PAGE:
Enter your mobile number or email address below and we'll send you a link to download the free Kindle App. Then you can start reading Kindle books on your smartphone, tablet, or computer - no Kindle device required.
To get the free app, enter your mobile phone number.
Other Sellers on Amazon
+ $3.99 shipping
+ $3.99 shipping
The Stereotypical Freaks (The Forever Friends Series) Paperback – October 29, 2013
The Amazon Book Review
Author interviews, book reviews, editors picks, and more. Read it now
Frequently bought together
Customers who bought this item also bought
From School Library Journal
Gr 9 Up-High school seniors Tom and Dan consider themselves a "basement band," but when their school puts on a battle of the bands, they decide to rise to the challenge and invite two more students to join them. As they tentatively welcome Mark and Jacoby into the group, they get to know one another and start to see past their differences. They decide to call the band The Stereotypical Freaks because they feel that when people look at them, they see a "smart kid, geek, star athlete, and quiet weirdo." Gradually, the story moves from Breakfast Club mode (kids form friendships and learn to see past their preconceptions) into something deeper (kids face a big crisis that puts their everyday problems into perspective). The book includes a playlist of recommended songs for each chapter by such varied musical performers as Bob Dylan, Soul Asylum, Rush, the Who, Led Zeppelin, Bruce Springsteen, Green Day, and the Beatles. While the cover of this book is illustrated in full color, the pages are filled with black-and-white illustrations that look raw and unpolished but are filled with energy. A good choice for reluctant readers and music fans.-Andrea Lipinski, New York Public Libraryα(c) Copyright 2011. Library Journals LLC, a wholly owned subsidiary of Media Source, Inc. No redistribution permitted.
What happens when you take a rock ’n’ roll loving nerd named Tom, add a rock ’n’ roll loving geek named Dan, a high-school battle of the bands, and a desperate attempt to impress the cheerleader that Tom has a crush on? You get Tom and Dan recruiting a rock ’n’ roll loving star athlete named Marcel and a rock ’n’ roll loving foreign exchange student named Jacoby so that they can form the Stereotypical Freaks! With Tom on keyboards, Dan on bass, Marcel on guitar, and Jacoby on drums, they try to win the competition and Jaelithe’s heart while finding out more about each other than they ever thought possible. This sweet, brief graphic novel features humor, authentic dialogue, and a great, heartwarming story that touches on bullying, identity, loyalty, and friendship. The penciling is expressive, thoughtful, and matches the pacing well, but without color, the illustrations tend to resemble unfinished sketches. This would be a fun book for aspiring musicians and even includes a suggested playlist to accompany each chapter. --Candice Mack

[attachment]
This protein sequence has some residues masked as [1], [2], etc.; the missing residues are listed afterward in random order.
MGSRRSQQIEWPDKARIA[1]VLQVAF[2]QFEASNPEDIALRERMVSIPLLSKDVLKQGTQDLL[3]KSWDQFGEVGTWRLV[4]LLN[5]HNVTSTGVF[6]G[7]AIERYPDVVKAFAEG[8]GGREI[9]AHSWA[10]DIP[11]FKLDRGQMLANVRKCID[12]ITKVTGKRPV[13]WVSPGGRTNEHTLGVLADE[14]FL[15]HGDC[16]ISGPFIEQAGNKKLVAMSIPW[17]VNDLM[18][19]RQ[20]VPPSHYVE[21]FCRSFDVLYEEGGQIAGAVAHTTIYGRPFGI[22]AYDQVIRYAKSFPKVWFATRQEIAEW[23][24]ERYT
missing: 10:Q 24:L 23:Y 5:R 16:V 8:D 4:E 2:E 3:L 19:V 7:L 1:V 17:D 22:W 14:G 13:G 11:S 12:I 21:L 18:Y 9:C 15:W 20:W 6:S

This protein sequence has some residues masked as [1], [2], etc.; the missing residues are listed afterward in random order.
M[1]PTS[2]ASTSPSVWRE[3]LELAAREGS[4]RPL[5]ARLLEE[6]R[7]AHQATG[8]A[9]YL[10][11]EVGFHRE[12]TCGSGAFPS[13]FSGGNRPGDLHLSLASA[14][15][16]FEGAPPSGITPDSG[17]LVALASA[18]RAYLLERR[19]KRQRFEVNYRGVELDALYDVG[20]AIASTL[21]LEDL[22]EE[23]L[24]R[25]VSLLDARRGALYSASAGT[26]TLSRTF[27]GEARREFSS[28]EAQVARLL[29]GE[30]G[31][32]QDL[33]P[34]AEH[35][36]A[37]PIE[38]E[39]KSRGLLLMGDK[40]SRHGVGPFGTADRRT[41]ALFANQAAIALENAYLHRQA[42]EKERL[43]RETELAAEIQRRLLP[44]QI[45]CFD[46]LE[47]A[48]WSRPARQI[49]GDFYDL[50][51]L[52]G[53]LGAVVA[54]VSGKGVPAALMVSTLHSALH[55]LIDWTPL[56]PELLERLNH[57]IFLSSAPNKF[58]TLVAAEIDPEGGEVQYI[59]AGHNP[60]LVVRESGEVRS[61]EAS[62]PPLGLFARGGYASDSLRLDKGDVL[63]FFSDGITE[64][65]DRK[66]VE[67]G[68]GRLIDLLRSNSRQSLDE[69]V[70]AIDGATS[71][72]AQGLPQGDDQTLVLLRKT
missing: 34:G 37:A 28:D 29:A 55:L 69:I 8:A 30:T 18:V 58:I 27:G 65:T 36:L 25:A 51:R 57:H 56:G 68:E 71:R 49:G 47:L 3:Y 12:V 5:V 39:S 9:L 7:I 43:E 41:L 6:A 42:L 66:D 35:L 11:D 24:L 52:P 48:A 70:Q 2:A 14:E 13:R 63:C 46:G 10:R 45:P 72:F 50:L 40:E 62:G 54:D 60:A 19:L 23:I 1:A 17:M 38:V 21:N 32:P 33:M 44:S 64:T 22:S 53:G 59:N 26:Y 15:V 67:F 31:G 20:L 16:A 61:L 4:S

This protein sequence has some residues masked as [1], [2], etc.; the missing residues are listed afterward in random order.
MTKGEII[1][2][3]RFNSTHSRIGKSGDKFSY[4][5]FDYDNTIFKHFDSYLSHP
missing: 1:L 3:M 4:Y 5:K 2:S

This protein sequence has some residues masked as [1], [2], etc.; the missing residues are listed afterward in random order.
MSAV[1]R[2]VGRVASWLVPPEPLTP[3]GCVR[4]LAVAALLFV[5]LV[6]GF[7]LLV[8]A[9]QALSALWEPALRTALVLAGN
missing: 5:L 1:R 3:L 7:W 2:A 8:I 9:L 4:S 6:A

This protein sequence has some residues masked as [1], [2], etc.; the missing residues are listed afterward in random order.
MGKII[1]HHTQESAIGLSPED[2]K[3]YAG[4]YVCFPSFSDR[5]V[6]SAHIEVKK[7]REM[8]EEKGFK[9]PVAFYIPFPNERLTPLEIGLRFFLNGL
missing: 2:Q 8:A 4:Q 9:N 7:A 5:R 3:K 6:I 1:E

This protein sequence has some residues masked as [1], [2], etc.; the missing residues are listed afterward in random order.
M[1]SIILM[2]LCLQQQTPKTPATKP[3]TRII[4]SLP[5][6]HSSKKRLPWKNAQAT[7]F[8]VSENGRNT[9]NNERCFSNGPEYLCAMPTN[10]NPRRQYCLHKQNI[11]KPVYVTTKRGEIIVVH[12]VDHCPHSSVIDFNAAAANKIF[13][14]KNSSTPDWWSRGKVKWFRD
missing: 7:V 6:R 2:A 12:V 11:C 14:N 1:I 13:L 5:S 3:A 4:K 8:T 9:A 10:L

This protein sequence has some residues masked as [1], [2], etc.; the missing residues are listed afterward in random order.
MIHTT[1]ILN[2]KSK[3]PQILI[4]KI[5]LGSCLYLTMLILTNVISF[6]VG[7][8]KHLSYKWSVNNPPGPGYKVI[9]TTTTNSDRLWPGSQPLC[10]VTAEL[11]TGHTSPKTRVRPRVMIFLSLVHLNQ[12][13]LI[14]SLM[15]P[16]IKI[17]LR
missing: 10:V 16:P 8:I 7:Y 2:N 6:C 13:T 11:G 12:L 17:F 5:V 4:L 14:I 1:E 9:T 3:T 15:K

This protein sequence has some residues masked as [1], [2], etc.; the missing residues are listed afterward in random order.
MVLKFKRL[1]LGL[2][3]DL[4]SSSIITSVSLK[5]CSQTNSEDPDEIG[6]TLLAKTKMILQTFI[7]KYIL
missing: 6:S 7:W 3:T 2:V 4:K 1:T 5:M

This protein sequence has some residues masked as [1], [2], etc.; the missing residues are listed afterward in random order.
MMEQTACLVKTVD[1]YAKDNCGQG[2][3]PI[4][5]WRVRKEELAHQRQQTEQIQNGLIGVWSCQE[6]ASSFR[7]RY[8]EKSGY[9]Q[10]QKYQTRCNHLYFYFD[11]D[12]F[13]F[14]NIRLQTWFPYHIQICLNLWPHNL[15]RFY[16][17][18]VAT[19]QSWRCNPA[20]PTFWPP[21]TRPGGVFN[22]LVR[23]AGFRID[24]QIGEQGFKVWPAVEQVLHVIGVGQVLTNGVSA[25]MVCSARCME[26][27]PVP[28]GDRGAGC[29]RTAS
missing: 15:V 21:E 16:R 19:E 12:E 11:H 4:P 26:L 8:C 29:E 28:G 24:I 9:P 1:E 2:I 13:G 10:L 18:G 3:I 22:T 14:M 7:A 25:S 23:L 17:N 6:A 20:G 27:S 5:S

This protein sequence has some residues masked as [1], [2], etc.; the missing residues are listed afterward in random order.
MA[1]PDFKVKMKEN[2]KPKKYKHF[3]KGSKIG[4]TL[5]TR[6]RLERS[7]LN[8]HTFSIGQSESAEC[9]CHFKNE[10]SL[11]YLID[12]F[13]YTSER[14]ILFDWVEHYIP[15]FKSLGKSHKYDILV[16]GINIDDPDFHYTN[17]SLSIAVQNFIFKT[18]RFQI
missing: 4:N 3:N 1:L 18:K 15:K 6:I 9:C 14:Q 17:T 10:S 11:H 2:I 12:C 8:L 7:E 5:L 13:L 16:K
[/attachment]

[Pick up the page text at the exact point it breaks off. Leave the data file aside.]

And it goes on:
Browse award-winning titles. See more
If you are a seller for this product, would you like to suggest updates through seller support?
Top Customer Reviews
The Stereotypical Freaks by Howard Shapiro is not my typical read-- it is a graphical novel about a group of four unlikely friends who get together to form a band and to compete in their school's Battle of the Bands competition. When one of them reveals a devastating secret, each of other boys react in a different way. Will they be able to come together and finish what they started and maybe learn something important about themselves and each other?
I loved this book-- and I don't usually read graphical novels. I was drawn in from the first few pages, and didn't stop until I finished the whole thing. I also don't usually cry when reading books, but I was choked up halfway through and was very moved by the story. The teens are well fleshed out and are both believable and likeable. The graphics were meaningful, beautiful, and appropriate. I felt at times I wasn't even reading a book, I was instead watching a good movie.
Overall, I was incredibly impressed with this book; lovers of YA should definitely give it a try. They won't be disappointed.
I received this book from the author/Netgalley in exchange of an honest review.
God, this book, sorry, too many emotions. Wow, just wow. I am still feeling like I want to cry, that ending, that story. :(
First of all, I was a bit worried about this book, I read the second book in this series some time ago and I didn’t like it at all for various reasons. So I was worried that this book would be the same. I will post a small timeline on my feelings about this book. First part: Oh, guys and being outsiders, trying to make a band. *yawns* Middle part: *hears about what Jacoby has (had suspicions) and we also find out several other things*Book becomes better, insert me sniffling. Last Part: Oh no *cries*.